These simple circuits will allow the user to transform any single channel audio or a mono audio input signal into a synthetic or artificial stereo output which will sound like authentic and will simulate a true stereo response.
The stereo simulator circuit is designed to create a mono signal, originating from a mono audio and also to transform it right into a pseudo stereo signal. It does this by dividing the input into two signal paths and after that filtering every signal.
The high frequencies are usually provided with the left input of your respective stereo amplifier and also the low frequencies towards the right hand channel.
Hook up the stereo simulator to your stereo amp and to a mono signal source.The result from the circuit could be altered by access to the amplifiers' tone controls (providing a kind of width control) and also the balance control.
How it Works
The circuit is dependent on two second order filters designed around IC1(b) and IC1(d). IC1(b) is a low pass filter along with component values preferred to present a break point of around 2kHz IC1(d) is a high pass filter with, again, a break point of 2kHz.
Hence the output at SK2 will incorporate the low frequency portion of the input (bass) and SK3's output will certainly include the high (treble) part of the input signal.
The mono input through SK1 is fed through unity gain input buffers to each filter element. This is certainly to prevent loading the filters which could break down their functionality.
You will find there are usually two common techniques of designing a pseudo stereo effect from a mono signal; playing the mono signal through the two speakers in antiphase and also the use of frequency selective methods.
The latter usually includes directing lower frequency signals into one channel and higher frequency signals into the other. This specific circuit utilizes the second process, however can easily furthermore provide antiphase signals which could provide a much better result, particularly when making use of headphones.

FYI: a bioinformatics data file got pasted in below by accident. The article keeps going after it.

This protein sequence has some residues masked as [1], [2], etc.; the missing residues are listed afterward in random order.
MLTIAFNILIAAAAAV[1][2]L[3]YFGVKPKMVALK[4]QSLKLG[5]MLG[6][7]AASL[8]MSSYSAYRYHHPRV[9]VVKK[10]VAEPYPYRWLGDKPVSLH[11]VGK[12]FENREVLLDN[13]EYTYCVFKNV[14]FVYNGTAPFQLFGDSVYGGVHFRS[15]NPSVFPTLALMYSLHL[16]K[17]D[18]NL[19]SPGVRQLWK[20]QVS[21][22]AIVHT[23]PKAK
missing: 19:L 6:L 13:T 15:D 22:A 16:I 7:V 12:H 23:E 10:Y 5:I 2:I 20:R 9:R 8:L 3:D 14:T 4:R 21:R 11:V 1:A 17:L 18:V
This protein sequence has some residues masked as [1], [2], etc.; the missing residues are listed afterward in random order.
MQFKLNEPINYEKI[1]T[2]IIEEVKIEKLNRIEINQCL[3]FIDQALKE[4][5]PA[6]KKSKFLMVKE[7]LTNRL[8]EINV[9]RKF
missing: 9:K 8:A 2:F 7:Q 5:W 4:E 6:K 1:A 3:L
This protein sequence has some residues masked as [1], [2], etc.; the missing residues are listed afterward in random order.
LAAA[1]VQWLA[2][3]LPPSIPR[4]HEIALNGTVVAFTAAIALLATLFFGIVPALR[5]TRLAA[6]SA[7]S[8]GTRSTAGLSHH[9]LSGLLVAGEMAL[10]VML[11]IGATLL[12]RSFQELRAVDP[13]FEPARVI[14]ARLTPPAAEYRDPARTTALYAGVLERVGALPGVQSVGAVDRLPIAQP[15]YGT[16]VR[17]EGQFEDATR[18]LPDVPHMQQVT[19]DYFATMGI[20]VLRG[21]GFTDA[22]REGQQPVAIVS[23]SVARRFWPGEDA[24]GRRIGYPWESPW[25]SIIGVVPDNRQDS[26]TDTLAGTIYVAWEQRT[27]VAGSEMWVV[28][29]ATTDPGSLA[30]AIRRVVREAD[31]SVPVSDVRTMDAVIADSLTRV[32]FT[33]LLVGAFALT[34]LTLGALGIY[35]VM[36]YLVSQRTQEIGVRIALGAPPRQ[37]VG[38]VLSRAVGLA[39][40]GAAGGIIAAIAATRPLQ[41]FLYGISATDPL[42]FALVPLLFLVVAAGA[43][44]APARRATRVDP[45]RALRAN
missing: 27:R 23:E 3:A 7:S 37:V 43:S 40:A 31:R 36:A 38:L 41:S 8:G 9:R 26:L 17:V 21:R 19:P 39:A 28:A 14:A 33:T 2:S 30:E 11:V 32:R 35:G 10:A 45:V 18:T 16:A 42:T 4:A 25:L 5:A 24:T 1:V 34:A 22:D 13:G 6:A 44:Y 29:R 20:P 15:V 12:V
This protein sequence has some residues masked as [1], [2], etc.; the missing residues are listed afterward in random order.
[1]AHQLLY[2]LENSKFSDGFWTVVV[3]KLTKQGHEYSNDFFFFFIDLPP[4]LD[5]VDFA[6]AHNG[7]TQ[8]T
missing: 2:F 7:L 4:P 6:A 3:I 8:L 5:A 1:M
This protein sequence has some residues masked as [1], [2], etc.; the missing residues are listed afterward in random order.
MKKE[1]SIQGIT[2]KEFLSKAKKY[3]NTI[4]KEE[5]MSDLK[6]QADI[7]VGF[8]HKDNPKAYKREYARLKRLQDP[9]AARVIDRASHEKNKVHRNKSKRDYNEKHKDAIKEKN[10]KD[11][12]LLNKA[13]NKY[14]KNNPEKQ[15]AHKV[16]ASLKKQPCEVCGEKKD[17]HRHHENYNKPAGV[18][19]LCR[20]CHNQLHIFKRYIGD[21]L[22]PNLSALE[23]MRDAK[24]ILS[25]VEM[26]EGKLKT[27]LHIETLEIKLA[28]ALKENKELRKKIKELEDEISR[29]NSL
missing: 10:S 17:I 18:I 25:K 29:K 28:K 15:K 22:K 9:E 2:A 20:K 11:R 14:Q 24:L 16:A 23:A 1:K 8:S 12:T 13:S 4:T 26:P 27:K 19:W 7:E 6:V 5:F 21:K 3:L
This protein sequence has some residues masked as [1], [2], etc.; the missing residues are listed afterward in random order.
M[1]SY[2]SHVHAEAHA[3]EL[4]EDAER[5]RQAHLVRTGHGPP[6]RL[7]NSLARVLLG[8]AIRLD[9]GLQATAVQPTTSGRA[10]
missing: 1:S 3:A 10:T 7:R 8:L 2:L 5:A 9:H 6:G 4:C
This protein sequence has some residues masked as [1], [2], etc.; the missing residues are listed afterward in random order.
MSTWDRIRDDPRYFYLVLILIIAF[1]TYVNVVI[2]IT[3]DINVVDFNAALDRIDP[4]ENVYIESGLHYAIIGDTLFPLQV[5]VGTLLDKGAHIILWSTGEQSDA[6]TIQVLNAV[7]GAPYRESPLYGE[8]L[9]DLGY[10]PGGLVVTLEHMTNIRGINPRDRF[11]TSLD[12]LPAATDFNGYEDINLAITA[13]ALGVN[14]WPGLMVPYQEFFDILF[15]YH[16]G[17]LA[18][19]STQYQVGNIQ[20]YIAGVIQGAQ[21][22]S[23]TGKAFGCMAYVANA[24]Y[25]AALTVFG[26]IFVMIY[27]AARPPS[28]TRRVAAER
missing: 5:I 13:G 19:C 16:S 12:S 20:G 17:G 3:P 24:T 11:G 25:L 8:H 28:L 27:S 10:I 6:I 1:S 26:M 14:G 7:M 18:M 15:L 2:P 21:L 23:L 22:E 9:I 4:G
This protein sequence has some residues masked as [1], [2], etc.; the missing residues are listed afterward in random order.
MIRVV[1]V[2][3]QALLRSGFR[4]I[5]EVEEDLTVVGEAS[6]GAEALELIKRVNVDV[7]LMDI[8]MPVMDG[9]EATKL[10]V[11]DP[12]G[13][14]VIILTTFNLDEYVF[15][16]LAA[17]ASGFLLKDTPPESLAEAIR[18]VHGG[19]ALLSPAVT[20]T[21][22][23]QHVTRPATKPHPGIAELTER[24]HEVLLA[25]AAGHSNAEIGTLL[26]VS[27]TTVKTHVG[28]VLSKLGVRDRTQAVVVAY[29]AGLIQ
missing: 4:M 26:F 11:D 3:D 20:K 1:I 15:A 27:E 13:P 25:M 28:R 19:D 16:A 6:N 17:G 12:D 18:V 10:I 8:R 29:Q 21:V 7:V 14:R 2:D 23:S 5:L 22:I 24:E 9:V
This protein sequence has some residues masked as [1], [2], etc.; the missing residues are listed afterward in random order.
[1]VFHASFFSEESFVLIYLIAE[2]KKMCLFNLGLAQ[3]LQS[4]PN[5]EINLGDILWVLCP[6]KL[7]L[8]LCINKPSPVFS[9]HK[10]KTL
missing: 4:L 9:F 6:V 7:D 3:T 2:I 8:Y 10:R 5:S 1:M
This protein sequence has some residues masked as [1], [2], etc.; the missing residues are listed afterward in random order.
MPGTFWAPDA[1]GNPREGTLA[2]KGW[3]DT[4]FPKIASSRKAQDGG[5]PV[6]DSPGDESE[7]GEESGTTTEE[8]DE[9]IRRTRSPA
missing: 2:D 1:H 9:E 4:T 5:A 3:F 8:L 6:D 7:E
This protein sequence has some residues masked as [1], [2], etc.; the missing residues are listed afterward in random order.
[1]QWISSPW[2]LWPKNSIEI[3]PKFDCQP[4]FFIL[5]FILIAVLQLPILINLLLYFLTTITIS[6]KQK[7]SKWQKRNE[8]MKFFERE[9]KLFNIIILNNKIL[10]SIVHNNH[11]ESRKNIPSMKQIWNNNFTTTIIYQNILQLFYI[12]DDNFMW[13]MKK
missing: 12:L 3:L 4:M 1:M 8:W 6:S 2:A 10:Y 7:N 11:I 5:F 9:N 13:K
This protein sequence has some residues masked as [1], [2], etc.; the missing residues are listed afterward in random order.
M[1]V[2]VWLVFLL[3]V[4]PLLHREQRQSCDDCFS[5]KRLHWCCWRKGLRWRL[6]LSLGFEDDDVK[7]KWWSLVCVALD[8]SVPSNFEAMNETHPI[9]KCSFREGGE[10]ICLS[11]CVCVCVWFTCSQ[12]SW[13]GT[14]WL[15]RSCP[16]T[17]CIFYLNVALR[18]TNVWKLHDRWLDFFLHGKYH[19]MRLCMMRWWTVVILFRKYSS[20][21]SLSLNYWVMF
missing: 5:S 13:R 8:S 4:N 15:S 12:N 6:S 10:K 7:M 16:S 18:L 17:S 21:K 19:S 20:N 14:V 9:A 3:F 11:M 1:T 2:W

Q1 is employed as an emitter follower buffer stage which usually makes certain that the two filter networks fed through its output tend to be driven from a low impedance source.
If these were driven direct through the input, it is rather possible that they could be fed from a source impedance of a few kilohms or even more, which might become pretty adequate to enhance their efficient qualities.
The two filters are usually created by R4 and C3 (low pass), and C6 plus R8 (high pass). A high roll -off rate through no means is actually important during this application and also the 6 dB per octave attenuation rate of simple RC filters for instance these types of are completely sufficient.
The -3 dB point of every filter is at approximately 800 Hz and also the combined output of the filter, as a result, provides a virtually flat reaction without any substantial peaks or troughs.
Q2 is linked as an emitter follower buffer stage which makes sure that there is certainly minimal loading within the low pass filter. Q3 in the same way makes certain that there is minimal loading on the high pass filter, although this device is utilized as a phase splitter.
Using SW2 switched to take the output via Q3's emitter, Q3 successfully functions as an emitter follower and provides no phase inversion. Along with SW2 switched to take the output from Q3's collector, Q3 then efficiently works as a common emitter stage with 100% negative feedback (and unity voltage gain) as a result of R11.
In addition, this stereo simulator circuit offers a 180° phase shift in order that the two output signals are usually in anti -phase. An in -phase relationship is required to provide a good central stereo image and the use of anti -phase signals tends to provide an impact of increased channel separation.
In a stereo orchestral recording it is actually normal for the violins to come from the left hand channel, with the cellos and basses from the right hand channel.
Consequently, the high frequency signals are fed to the left channel and the low frequency signals are fed to the right channel in order that the unit supplies a equivalent result (even though it may certainly perform effectively along with the outputs linked in any case). The current consumption of the circuit is around 3 mA.